Another interesting bit from yesterday was Rev. Loehr’s comments on the Jesus Seminar, where he was the only Unitarian fellow. In general he was complimentary toward the goals and the results of the Seminar, but he had a legitimate concern.
When you strip Jesus of the virgin birth, miracles, and resurrection, what you have left is a Wisdom teacher. And when you focus only on the Wisdom, you lose the distinctive elements of Christianity. To a certain extent, that’s not bad – think of all the conflict that occurs because of religious arguments (not political arguments disguised as religious conflicts – that’s another issue for another time). True Wisdom is universal.
But, as Rev. Loehr said: “If it’s ‘the same as’ then it’s lost its soul.” Universal Truth divorced from its cultural context speaks to the head, not the heart.
By definition, if you de-mythologize a religion, you lose your myths – your sacred stories. And if Joseph Campbell taught us anything, it’s that humans need myths to live by.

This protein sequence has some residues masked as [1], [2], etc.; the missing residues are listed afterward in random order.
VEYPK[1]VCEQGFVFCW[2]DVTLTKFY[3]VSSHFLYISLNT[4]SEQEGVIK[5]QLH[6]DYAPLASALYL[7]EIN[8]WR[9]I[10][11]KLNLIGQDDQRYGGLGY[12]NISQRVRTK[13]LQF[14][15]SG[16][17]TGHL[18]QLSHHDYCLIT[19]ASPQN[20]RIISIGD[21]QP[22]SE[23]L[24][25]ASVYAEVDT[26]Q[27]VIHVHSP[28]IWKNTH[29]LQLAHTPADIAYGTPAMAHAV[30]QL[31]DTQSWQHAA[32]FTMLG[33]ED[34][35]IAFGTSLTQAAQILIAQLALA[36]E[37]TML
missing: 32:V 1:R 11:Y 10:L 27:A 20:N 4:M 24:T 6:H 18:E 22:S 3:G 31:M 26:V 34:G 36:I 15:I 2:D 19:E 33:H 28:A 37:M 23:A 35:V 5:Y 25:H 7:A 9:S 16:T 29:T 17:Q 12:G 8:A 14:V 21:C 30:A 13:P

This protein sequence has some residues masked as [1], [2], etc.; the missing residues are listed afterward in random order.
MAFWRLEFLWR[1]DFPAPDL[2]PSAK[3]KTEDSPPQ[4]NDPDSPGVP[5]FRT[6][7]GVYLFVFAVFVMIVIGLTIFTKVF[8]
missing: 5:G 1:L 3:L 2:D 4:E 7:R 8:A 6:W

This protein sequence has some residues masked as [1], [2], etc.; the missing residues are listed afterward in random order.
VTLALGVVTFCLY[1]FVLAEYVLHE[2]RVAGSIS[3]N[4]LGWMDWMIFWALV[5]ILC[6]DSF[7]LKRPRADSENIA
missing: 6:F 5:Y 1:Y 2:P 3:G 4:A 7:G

So, speaking as a Unitarian Universalist, it isn’t enough to form a center around the common teachings of the world’s Great Religions – though that would be a good start. We also need a common story, a myth that speaks to our souls as well as to our intellect. Can a bunch of overly intellectual UUs compose such a story?
As Pagans, we have many stories – the myths and legends of our Celtic, Norse, Greek, Egyptian and other ancestors. But they aren’t necessarily our sacred stories. Those stories we’re still adapting, editing, and writing anew. Which isn’t surprising, considering contemporary Paganism is only about a hundred years old, and has only been honest about its origins for perhaps the last 25 or 30.
Uniting the head and the heart; merging the intellect and the soul. Perhaps, just perhaps, that’s work UU Pagans are uniquely qualified to do.